Inland Branch Technical Seminar: The concrete wisdom of world-renowned Professor Pierre-Claude Aїtcin
Some 50 members and guests of the Inland Branch were treated to presentations by Professor Pierre-Claude Aïtcin, world authority on concrete technology, innovation and construction. Pierre-Claude Aïtcin, is Professor Emeritus of the Université de Sherbrooke, Canada, known and recognized for his visionary qualities, ability to innovate and social commitment, is a role-model for the engineering profession.
During his first brief visit to South Africa Professor Aitcin visited colleagues at the University of Witwatersrand, technical staff at PPC Cement, presented at Concrete Society techincal meetings in Johannsburg and Cape Town and finally, before spending some personal time touring the country, his colleagues at the University of Cape Town.
Two presentations were given to the Inland Branch members entiled: "The sky’s the limit" and "The Science and Technology of Concrete Admixtures".
The sky’s the limit
The first presentation covered the history of concrete technology for high-rise buildingsduring the last fifty years, when concrete technology has made great progress, largely due to the control of concrete rheology through the use of superplasticizers and viscosity modifying admixtures. Thus, concrete rheology is no longer depending only on water, but rather on a judicious balance between water, superplasticizer and viscosity modifier dosages.
Professor Aïtcin went on to say that before the 1970’s, it was impossible to produce concretes having, at the same time, both a slump of 100 mm and a w/c ratio lower than 0.40, due to the limited performance of the lignosulfonate-based water reducers that were then the only dispersing admixtures available on the market.
But, as soon as the very efficient dispersing properties of polymelamine sulfonates and polynaphtalene sulfonates were discovered in Germany and Japan, respectively, it became possible to decrease the w/c ratio below 0.40 while at the same time increasing its slump up to 200 mm.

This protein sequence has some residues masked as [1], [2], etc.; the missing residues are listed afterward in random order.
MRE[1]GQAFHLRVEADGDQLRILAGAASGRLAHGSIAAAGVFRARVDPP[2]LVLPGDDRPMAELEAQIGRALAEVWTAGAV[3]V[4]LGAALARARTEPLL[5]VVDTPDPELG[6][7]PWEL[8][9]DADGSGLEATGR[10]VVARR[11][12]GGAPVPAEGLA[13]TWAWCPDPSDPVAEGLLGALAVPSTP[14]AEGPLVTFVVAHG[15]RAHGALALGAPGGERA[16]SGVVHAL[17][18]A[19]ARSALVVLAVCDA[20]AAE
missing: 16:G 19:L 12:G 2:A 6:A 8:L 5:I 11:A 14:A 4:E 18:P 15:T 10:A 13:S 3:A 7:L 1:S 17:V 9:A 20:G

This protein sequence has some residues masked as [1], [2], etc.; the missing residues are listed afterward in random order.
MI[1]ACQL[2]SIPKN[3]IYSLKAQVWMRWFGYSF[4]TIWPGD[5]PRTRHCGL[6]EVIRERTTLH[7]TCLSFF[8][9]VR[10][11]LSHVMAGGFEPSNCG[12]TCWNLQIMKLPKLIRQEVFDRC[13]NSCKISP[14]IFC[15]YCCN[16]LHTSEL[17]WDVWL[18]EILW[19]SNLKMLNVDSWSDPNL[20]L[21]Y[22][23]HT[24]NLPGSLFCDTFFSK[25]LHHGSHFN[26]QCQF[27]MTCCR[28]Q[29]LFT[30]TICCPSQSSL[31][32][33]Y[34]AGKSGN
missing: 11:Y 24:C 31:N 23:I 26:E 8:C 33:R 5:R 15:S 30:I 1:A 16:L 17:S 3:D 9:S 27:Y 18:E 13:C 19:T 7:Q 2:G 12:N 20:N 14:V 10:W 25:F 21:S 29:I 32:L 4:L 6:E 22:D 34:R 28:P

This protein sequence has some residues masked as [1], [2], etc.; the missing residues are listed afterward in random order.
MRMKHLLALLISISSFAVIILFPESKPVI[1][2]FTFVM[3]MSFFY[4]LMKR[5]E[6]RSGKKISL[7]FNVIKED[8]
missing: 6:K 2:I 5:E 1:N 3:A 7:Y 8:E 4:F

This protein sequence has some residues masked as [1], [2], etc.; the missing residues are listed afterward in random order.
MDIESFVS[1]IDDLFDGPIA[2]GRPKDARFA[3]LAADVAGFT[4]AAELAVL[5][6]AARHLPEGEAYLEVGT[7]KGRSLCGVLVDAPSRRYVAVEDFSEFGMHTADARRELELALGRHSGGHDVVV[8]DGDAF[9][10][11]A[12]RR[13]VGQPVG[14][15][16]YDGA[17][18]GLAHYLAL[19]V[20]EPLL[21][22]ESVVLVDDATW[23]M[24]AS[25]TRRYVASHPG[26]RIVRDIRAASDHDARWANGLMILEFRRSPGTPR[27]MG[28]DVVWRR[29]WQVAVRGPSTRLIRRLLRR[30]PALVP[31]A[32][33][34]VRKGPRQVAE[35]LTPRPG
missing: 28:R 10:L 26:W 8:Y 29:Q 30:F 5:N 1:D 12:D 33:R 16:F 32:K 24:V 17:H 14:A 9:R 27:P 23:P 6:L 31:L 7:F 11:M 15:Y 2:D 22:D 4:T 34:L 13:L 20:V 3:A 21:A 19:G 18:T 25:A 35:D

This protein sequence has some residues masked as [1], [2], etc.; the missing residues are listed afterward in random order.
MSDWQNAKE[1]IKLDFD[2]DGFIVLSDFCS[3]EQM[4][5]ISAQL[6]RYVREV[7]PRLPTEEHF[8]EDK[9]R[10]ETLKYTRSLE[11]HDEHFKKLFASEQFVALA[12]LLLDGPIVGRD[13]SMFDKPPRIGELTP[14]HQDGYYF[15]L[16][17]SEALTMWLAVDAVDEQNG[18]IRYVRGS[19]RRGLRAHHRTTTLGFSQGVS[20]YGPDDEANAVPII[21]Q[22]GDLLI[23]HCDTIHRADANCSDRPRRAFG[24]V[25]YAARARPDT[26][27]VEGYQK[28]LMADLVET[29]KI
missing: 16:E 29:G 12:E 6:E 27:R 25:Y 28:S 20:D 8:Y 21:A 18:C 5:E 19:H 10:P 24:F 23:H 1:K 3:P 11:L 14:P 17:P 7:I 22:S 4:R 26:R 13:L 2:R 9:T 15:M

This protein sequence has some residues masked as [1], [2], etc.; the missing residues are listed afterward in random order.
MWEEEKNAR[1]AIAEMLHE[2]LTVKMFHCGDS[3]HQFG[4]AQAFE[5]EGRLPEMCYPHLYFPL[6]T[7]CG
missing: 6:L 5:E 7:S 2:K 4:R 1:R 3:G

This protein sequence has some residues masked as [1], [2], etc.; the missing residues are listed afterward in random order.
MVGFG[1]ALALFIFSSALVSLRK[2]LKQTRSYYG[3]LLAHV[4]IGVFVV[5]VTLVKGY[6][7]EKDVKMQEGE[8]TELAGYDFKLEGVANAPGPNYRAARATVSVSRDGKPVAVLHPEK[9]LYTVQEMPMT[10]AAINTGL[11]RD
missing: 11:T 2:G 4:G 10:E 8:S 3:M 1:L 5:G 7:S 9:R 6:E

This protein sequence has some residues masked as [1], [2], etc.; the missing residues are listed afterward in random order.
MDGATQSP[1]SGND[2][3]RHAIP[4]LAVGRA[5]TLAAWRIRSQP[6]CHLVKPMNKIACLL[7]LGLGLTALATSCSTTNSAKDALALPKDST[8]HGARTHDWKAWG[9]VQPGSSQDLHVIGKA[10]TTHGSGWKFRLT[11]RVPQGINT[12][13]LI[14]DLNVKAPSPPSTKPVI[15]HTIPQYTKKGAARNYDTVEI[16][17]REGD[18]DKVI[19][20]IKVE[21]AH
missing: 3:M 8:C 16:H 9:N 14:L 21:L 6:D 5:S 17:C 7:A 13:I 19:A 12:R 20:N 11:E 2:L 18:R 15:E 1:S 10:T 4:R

More recently, a new type of admixture, known as a viscosity modifying admixture (VMA), has been developed to control concrete rheology. VMA is now used when pumping concrete, for underwater concreting and in self-consolidating concrete.
These two innovations resulted in a significant advantage for concrete over steel for the construction of high-rise buildings: it is no longer necessary to use cranes to raise and place concrete; concrete can be pumped from the first to the highest floor. Thus, concrete was pumped up to 586 metres using a single pump during the construction of Dubai’s Burj Khalifa.
He then illustrated step by step, how the construction of high‐rise buildings has evolved from entirely steel structures to entirely concrete structures, by describing the construction of some landmark structures built from 1968 to the present time.
In concluding his first presentation, Professor Aïtcin stated that due to the development of powerful dispersing admixtures and viscosity modifying admixtures, it is now possible to build very efficiently and economically high-rise concrete structures. Thanks to entrepreneurs who challenged the limits of the use of concrete, this became possible with progressive learning over the years of how to pump high strength concretes “up to the sky”.
The Science and Technology of Concrete Admixtures
This presentation was based on Professor Aïtcin’s book with that title.
The book presents admixtures from both a theoretical and practical point-of-view. The authors emphasize key concepts that can be used to better understand the working mechanisms of these products by presenting a concise overview on the fundamental behaviour of Portland cement and hydraulic binders as well as their chemical admixtures.
It also discusses recent effects in concrete in terms of rheology, mechanics, durability, and sustainability, but never forgetting the fundamental role played by the water/binder ratio and proper curing in concrete technology.
Part One presents basic knowledge on Portland cement and concrete.
Part Two deals with the chemical and physical background needed to better understand what admixtures are chemically, and through subsequent sections present discussions on admixtures technology and two particular types of concrete, self-consolidating and ultra-high strength concretes, with final remarks on their future.
In conclusion, Prof Aïtcin predicted that in the future the interaction between particular cements and particular superplasticizers will be more and more complex because:
- commercial cements will be blended cements
- alternative fuels will be used more and more
- different sources of calcium sulphate will be used
The presentations were followed by a lively question time and the Chairman of the Inland Branch, Roelof Jacobs thanked Prof Aїtcin for sparing the time to visit the branch. He also thanked PPC for their generous sponsorship of the day which made the event possible.
(Click on images to enlarge)